This started out (about 23 April 2005) as an effort to construct a non-academic CV, and gradually grew other appendages. Now it seems to be becoming a gatheration of thoughts about what-next, both personal and systemic. It's almost blogfodder, but still too heterogenous to feel comfortable in that medium.
After a couple of days I sent it (as it then was) to Ron Nigh, saying:
Hiya,Thinking about a different sort of vita, and what I want it to convey.
Been doing a lot of editing of links in my Web space, and thinking about What It All Means. This in the context of an interesting idea from John: he thinks I should go to work for Yahoo. I'm thinking about it, quite seriously, and would like to get your assistance/connivance in thinking about what I might suggest that I could do. So I started writing... and as usual it's a mix of stuff, alive with digressions, and connecting to other stuff I've written/am writing in the same medium. All in process. But as a recipient of my incessant curiosities about cyberstuff, whaddya think? What IS it that I do in this realm anyway?
My long-run interests center on the practical uses of technologies. I'm less interested in the devices and products themselves than in HOW people use digital tools to manage and construct their evolving Information universes, how individual and collaborative and collective learning develops in contexts of enhanced communication, and how digital affordances change human interaction.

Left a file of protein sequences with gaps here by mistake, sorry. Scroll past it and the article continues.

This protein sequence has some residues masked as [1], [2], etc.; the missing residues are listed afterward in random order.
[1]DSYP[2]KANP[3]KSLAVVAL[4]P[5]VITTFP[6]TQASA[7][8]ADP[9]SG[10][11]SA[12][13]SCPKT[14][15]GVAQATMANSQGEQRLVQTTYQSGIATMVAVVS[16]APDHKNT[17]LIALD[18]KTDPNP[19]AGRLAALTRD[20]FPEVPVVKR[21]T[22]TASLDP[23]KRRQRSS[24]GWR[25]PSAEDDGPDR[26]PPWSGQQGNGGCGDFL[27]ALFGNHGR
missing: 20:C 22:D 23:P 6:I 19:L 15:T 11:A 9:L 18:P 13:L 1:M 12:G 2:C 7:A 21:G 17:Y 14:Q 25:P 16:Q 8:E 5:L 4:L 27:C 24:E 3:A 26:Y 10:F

Chronology of Web activities: http://home.wlu.edu/~blackmerh/weblegacy.html
- Anthropologist (AB Harvard 1965, MA and PhD Stanford 1972, 1976. Dissertation research on agricultural transformation in Nova Scotia. Professor of Anthropology at Acadia University 1973-1990)
- Librarian (MSLIS Simmons 1992, Reference Librarian 1992-1996 and Science Librarian 1996-2005 at Washington & Lee University. Supported the information requirements of 50 faculty and 350 majors in the sciences. Retiring September 2005)
- Teacher (at Washington & Lee, taught interdisciplinary courses including Human Geography, Cross-Cultural Studies in Music, Anthropology of East Asia, History of Technology, Digital Libraries, History and Prospects of Humanity Computing, Information Visualization)
- Student of the evolution of information technologies (built Washington & Lee's first Web presence, supported Geographic Informmation Systems development and used GIS in teaching, supervised design and prototyping of a personal information management environment, consulted in digital library development, conducted experiments with pedagogical applications of blogging and podcasting)
Current Work tracks Web-based projects: http://home.wlu.edu/~blackmerh/current.html